Exprodat is focused on helping our clients in the petroleum sector make better use of Geographic Information System (GIS) technology and we are sector leading specialists in the use and application of ArcGIS technology from ESRI to E&P spatial challenges.
Every organisation that takes on board GIS wrestles with the question: how much training do we need to purchase? Because one of our three core services is GIS training, we get asked this question a lot, maybe not directly, but when organisations talk to us about what we have to offer, this is always an underlying question. So, is there a training metric you can calculate that will tell you how much training each of your geoscientists needs in order to be an effective user of GIS tools?
I’d like to propose using a metric that we’ll call the ‘Training Gain’ as a potential solution to help decide how much training you need, while not actually suggesting that this single metric will be the answer to all questions. I think of Training Gain as representing the total increase in productivity and effectiveness that training might make to an individual’s performance, versus their likely performance if they were just left to learn-“on-the-job”.
We have created a very simple model to help visualise the impact that training can have on a member of staff.
For technical boffins, the equation is:
SLTM = SLLM + ((1-SLLM)*(MSG + (NTE * SGE)))
SLTM = skill level this month
SLLM = skill level last month
MSG = monthly skill gain from on-the-job-osmosis
NTE = number of training events last month
SGE = skill gain from one training event
I suggest graphing the level of technical GIS skill of an individual geoscientist over 36 months (it could be any length of time, but let’s keep it simple) as three years is a useful period of time in terms of learning new skills.
The following assumptions apply to the model:
- The level of technical skill in GIS is essentially finite, so the model imposes a scale on GIS expertise of 0-1, where 0 skill represents a geoscience professional with no GIS expertise and 1 represents a professional with an expert skill level.
- Rarely would we expect a geoscientist using ArcGIS to become a GIS expert, but with training and experience, in 3-5 years, it may be possible for geoscience professionals to get close to expert level if they were so inclined and had an aptitude for GIS.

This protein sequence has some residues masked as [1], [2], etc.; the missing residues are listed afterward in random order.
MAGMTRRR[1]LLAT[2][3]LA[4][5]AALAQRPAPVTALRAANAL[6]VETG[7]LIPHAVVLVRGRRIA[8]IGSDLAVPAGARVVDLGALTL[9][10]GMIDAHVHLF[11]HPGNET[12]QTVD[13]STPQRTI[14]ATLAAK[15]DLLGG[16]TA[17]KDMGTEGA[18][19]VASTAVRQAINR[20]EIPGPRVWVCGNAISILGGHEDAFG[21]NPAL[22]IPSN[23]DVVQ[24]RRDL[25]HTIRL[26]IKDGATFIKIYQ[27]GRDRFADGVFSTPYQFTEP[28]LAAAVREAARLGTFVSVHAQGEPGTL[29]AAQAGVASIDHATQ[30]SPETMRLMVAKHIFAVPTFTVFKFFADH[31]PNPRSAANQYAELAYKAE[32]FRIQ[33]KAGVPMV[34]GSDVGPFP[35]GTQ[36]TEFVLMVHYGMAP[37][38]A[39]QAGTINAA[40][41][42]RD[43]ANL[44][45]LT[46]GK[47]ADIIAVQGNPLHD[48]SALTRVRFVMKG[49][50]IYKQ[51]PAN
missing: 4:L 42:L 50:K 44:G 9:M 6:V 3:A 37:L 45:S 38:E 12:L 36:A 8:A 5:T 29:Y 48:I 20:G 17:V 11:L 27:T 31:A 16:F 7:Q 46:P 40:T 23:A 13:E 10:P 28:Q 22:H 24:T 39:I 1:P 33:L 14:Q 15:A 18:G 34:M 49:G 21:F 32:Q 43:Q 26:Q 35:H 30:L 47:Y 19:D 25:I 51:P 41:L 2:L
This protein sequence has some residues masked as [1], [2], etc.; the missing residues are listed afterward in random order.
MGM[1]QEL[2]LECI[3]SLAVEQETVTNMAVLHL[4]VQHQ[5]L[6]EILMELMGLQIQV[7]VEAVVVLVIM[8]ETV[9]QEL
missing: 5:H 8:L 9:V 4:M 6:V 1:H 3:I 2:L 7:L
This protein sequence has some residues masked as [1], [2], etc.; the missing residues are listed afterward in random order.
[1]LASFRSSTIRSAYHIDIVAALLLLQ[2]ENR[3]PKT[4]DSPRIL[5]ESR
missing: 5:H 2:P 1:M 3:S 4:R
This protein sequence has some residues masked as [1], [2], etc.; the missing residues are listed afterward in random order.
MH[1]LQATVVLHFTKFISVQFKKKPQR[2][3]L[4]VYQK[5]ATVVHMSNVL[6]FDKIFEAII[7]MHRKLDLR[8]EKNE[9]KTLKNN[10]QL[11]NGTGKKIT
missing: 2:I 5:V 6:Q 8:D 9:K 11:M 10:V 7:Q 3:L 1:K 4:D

- Professional geoscientists acquire ArcGIS software skills on-the-job through self study and through transfer from colleagues, even without training. This is a continuous process, but in busy organisations this might also be a very slow process.
- Training events provide a second method of learning and we believe that the impact of training events is in being concentrated and focussed skills acquisition from GIS experts.
Experience at Start: how much ArcGIS skill did the staff member have at the beginning of the modelling period, on a scale of 0-1. If they have never even heard of ArcGIS then assign a 0. If they are familiar with the concepts and ideas, but have done nothing more than look over someone’s shoulder, give them a starting point of 0.05 (perhaps still too generous!). Maybe they’ve used ArcGIS to open up someone else’s map and have a look? Then score 0.1. Like all modelling use your best judgement, this is subjective, and the goal is to gain a better feel for what training gives you over a period of time.
Skill gained through on-the-job experience: a steady monthly gain in skill from using and working with others who are using ArcGIS. If we posited that you could acquire an expert skill level in three years (36 months) of simply using ArcGIS on a frequent basis that would mean an annual skill gain of > 80% on top of what you already know. For all but a few exceptional individuals that is far too high, perhaps 12% each year or 1% each month is a more realistic value. Again, play with the numbers, what seems right to you?
Skill gained through Training Event(s): the skills gained from a single training event is a discrete nugget of professional development aimed solely at raising an individual’s skill level. This parameter represents the amount of skill gained as a proportion of what you already know. It is subject to the law of diminishing returns! In other words, you can only ever learn a proportion of what is known as you increase in skill level, additionally learning (although perhaps critical) will only bring smaller increments of knowledge.
Training Events: this parameter allows the user to set the timing and number of training events that an individual undertakes during the period being modelled.
To Be Continued…
Please feel free to download the model (Excel file) and have a play.
In Part II of “How big is your training gain?”, I’ll provide a couple scenarios that I’ve run, but if this is an area of interest to you – you should have a play with this very simple model first, without me biasing you any further!
Posted by Chris Skelly, Training Manager, Exprodat.